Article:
Cancer in the workplace and what it means for HR

A cancer diagnosis leads to a ripple effect across an entire organisation, presenting particular challenges in terms of people management. Check4Cancer has commissioned a report to help HR Managers get to grips with the real impact that cancer can have on businesses across the UK.

"Rates of cancer continue to rise. Figures released by Cancer Research UK show a 12% increase in the rate of cancer since the mid-90s; more than 352,000 people are now diagnosed with cancer in the UK each year, compared with more than 253,000 two decades ago. Of the people diagnosed with cancer in the UK each year more than 100,000 are of working age, and estimates suggest that in total over 750,000 people of working age are now living with a cancer diagnosis. According to Cancer Research UK, 46% of these cancers are diagnosed at an advanced stage, when they are far harder to treat successfully. Health insurance company Unum has also reported that cancer is the biggest cause of long-term sickness claims, accounting for almost a third in 2015.

The news is not all bad. Survival rates are increasing, too, with 50% of patients now surviving 10 years after a cancer diagnosis. This doesn’t necessarily make things easier for the employer, however; as cancer becomes more like a chronic illness, it requires longer-term attention and treatment and appropriate support from employers as part of their duty of care. More than a third of the entire UK workforce will also be over 50 by 2020 (Office for National Statistics), which means a growing proportion of employees affected by cancer. So, do employers have policies and processes in place to both demonstrate the necessary support for their employees and minimise disruption and costs?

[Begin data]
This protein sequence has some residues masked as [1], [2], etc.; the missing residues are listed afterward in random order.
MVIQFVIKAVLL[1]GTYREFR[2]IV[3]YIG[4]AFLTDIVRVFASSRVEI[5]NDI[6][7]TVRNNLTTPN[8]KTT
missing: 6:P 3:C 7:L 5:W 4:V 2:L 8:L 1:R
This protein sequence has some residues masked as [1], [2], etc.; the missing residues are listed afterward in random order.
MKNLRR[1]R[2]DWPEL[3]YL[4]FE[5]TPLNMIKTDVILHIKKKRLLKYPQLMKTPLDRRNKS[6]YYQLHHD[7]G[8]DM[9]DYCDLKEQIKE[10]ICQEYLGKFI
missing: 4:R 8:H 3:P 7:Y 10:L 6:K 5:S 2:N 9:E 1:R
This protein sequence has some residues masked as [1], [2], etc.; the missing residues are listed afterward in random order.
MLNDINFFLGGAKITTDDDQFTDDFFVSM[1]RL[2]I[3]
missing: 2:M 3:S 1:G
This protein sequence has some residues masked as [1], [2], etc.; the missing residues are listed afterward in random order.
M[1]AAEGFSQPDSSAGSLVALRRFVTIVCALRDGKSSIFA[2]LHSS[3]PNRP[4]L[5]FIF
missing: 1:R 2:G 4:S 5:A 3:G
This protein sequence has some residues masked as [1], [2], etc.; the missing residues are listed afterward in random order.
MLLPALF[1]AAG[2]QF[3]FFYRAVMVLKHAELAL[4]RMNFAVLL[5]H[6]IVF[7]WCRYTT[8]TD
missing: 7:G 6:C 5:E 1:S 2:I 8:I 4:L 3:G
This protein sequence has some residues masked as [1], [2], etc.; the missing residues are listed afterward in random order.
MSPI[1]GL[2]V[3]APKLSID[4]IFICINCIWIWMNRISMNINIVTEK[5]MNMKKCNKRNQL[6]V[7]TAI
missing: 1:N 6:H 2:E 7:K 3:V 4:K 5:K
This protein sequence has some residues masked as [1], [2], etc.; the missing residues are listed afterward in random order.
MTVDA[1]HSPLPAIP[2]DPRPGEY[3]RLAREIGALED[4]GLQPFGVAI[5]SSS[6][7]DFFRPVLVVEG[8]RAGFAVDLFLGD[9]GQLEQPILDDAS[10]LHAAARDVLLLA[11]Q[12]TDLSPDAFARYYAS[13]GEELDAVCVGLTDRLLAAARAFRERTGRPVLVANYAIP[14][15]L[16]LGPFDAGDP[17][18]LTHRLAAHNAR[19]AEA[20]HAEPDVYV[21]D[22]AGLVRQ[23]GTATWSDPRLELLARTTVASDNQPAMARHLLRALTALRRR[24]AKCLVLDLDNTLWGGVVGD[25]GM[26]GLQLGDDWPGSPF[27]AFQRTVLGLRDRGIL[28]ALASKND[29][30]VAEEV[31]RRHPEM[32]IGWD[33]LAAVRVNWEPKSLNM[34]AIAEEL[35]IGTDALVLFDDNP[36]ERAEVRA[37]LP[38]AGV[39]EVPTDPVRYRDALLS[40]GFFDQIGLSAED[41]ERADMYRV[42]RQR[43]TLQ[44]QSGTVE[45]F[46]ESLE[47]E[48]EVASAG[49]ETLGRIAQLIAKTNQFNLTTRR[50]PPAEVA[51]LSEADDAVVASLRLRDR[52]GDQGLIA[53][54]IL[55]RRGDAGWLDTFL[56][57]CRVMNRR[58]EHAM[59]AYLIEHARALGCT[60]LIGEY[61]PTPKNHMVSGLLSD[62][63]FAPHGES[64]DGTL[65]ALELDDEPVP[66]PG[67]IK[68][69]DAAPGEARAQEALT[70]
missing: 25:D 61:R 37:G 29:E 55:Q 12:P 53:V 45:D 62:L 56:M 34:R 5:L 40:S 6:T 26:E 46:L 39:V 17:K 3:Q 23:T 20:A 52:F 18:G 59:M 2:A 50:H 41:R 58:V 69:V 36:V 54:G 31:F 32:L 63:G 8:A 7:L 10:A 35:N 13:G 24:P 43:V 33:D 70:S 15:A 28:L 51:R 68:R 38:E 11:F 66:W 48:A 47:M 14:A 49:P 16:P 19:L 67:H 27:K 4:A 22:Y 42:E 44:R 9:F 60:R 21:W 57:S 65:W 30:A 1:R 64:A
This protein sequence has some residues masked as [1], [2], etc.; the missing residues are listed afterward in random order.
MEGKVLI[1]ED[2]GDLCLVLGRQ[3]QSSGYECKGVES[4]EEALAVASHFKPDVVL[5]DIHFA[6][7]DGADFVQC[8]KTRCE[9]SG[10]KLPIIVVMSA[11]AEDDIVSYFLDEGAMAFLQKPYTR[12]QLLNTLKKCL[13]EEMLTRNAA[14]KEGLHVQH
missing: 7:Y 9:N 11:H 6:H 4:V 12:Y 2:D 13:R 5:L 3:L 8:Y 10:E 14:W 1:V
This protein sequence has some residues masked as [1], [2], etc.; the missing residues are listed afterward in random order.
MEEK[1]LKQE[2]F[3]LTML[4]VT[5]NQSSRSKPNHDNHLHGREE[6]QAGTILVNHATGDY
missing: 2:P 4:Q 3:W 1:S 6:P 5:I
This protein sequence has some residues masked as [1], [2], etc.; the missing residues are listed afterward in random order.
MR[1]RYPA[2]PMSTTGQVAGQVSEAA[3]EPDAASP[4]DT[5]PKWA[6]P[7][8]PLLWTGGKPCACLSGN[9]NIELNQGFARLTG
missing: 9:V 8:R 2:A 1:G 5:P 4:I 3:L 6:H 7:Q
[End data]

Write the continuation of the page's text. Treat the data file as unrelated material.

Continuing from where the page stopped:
How employers choose to tackle this issue is likely to prove critical to corporate health in years to come. The report follows up on our own research undertaken in 2015, and explores issues of how employers are responding to the cancer epidemic, the plans being made, changes being introduced and views on the readiness of their organisation. As well as new insights into UK employers, there is expert advice around some of the major related HR issues, such as managing effective cancer awareness and communications with staff, and building a case to senior management for investing in cancer initiatives. " 

Prof Gordon Wishart 132 132 1

Professor Gordon Wishart
Chief Medical Officer Check4Cancer

You can freely access the Cancer in the workplace report here.